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One of the most controversial aspects of the inpatient rehabilitation prospective payment system (PPS) proposed rule is the requirement that rehab facilities use a new assessment tool, called the Minimum Data Set for Post Acute Care (MDS-PAC).
The Health Care Financing Administration (HCFA) in Baltimore, states in its proposed rule that the rehab industry did not have an appropriate and widely accepted functional status measure for inpatient rehabilitation until the functional independence measure (FIM) was developed in the 1980s. Using FIM data, researchers from the University of Pennsylvania developed a patient classification system called the functional related groups (FRGs). The FIM-FRGs are used by a majority of inpatient rehabilitation facilities.
HCFA estimates that the extra cost incurred in completing an MDS-PAC instrument will be a maximum of $94.91 per case. HCFA also estimates it requires a median amount of time of 85 minutes for a rehab professional to complete the MDS-PAC, and this compares with a median time consideration of 20 minutes to complete the FIM instrument.
Rehab industry experts want to know why HCFA officials decided to scrap FIM and force rehab facilities to use a new and untried measurement system that will cost them more money and staff time.
HCFA’s chief argument in favor of the MDS-PAC over FIM-FRG is that the MDS-PAC will help to move Medicare toward HCFA’s long-term goal of creating a more integrated post-acute care payment and delivery system.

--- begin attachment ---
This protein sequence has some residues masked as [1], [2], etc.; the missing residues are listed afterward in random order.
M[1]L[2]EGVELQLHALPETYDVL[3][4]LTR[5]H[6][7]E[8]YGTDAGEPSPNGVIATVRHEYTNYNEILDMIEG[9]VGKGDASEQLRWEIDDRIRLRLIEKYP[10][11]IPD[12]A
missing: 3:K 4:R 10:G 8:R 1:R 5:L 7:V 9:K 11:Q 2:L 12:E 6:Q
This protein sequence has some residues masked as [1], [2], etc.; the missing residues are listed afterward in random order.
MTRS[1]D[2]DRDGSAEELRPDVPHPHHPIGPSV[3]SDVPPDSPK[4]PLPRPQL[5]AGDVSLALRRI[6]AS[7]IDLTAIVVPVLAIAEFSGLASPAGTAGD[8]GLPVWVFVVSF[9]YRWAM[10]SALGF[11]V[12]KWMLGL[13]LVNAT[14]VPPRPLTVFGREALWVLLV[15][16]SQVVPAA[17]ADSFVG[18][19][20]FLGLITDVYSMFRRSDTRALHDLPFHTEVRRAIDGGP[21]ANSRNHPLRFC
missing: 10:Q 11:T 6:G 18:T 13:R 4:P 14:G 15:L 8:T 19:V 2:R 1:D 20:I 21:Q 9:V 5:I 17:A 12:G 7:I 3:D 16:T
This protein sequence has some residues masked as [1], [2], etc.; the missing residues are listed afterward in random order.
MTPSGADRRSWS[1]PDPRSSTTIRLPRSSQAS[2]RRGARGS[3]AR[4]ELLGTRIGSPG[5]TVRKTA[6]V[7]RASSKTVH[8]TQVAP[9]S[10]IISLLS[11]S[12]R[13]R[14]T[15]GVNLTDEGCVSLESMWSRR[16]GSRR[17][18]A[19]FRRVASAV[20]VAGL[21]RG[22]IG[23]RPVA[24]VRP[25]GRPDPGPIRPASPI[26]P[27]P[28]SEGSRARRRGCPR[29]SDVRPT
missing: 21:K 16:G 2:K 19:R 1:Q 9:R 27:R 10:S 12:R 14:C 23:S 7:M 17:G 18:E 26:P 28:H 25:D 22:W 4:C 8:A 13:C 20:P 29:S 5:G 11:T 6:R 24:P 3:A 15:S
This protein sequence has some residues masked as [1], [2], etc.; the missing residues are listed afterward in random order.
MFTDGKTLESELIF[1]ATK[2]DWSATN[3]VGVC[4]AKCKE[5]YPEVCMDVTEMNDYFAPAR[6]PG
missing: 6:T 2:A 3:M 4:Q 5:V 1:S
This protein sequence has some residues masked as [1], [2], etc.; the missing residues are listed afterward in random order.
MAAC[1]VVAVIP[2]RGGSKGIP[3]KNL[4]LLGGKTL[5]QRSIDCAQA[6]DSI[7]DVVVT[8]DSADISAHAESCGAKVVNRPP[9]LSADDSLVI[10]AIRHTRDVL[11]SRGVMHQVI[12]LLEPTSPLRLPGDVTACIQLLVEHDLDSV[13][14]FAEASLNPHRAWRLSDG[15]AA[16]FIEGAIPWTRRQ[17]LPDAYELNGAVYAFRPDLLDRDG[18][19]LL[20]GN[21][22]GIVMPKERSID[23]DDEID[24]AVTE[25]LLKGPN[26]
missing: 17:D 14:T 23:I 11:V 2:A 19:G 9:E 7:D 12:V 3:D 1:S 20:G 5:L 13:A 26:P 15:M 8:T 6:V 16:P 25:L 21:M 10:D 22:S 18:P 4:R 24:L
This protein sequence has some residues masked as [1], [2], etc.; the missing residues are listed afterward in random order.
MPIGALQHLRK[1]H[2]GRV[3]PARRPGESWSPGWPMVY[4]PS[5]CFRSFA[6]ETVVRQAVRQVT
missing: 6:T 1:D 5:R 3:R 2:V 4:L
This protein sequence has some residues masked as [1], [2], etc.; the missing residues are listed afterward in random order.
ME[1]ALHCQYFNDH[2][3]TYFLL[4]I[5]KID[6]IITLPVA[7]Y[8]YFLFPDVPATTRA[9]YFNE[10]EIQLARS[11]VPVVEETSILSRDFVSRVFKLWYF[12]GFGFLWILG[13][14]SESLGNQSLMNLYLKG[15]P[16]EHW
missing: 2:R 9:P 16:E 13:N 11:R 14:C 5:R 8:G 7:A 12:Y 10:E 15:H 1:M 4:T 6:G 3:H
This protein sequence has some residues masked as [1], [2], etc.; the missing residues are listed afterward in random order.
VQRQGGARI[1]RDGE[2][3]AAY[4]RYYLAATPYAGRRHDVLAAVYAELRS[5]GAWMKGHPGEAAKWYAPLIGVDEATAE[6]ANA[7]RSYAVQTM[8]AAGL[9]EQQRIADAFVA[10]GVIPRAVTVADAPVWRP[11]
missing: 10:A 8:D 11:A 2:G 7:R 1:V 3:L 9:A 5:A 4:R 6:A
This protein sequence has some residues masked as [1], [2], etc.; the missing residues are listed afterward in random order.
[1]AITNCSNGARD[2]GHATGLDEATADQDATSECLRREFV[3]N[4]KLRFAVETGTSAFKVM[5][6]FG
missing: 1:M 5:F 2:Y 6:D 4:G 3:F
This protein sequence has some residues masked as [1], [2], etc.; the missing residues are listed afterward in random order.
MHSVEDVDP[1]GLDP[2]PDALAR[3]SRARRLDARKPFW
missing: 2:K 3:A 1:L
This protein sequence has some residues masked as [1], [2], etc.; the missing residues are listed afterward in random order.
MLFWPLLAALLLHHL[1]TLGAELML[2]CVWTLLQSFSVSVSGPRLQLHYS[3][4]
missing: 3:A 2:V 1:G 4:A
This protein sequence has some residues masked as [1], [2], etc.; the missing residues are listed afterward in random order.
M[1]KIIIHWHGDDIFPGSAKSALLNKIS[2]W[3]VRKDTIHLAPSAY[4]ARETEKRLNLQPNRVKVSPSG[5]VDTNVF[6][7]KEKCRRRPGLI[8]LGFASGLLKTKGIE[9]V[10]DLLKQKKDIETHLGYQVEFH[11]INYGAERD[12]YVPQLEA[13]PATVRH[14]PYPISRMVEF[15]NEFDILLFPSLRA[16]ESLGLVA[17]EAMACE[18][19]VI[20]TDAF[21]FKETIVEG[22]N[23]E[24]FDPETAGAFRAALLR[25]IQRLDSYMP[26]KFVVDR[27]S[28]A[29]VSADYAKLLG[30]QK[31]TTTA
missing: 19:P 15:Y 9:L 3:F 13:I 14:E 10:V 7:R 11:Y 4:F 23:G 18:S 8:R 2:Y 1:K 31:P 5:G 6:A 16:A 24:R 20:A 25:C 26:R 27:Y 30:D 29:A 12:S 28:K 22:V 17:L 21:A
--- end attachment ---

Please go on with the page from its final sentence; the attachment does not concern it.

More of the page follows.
"Our goal of ultimately establishing a common system to assess patient characteristics and care needs for post-acute providers was endorsed by MedPAC in its March 1999 report to the Congress," says HCFA in the proposed rule.
The MDS-PAC system is based on the Minimum Data Set/Resident Assessment Instrument (MDS-RAI), which is used in long-term care settings and was the first standardized assessment instrument that Congress required to be used in a post-acute care setting.
HCFA says that a drawback of the FIM assessment instrument is that it is specifically focused on functional improvement and lacks detail on the needs of the patient during the course of admission. Compared to the FIM-FRG, the MDS-PAC contains additional data items related to quality of care.
"Clearly, HCFA speaks throughout the proposed rule that quality is a major issue, so what is interesting to us is that all of the things they say the MDS-PAC can do are things the FIM can do now," says Carolyn Zollar, JD, vice president for government relations for the American Medical Rehabilitation Providers Association (AMRPA) in Washington, DC.
The quality items that the FIM lacks could easily be added to the FIM-FRG system rather than scrapping it for a whole new instrument, says Richard Linn, PhD, director of the Uniform Data System for Medical Rehabilitation and the Center for Functional Assessment Research in Buffalo, NY, which provides rehab facilities with a FIM system.
Instead, HCFA is telling rehab facilities that they will have to completely retrain their staff to use a new and lengthy assessment tool that has a scoring system exactly opposite the FIM system. This will make it very difficult for therapists and others to produce accurate and high-quality data, especially during the first years of using the instrument, Linn says.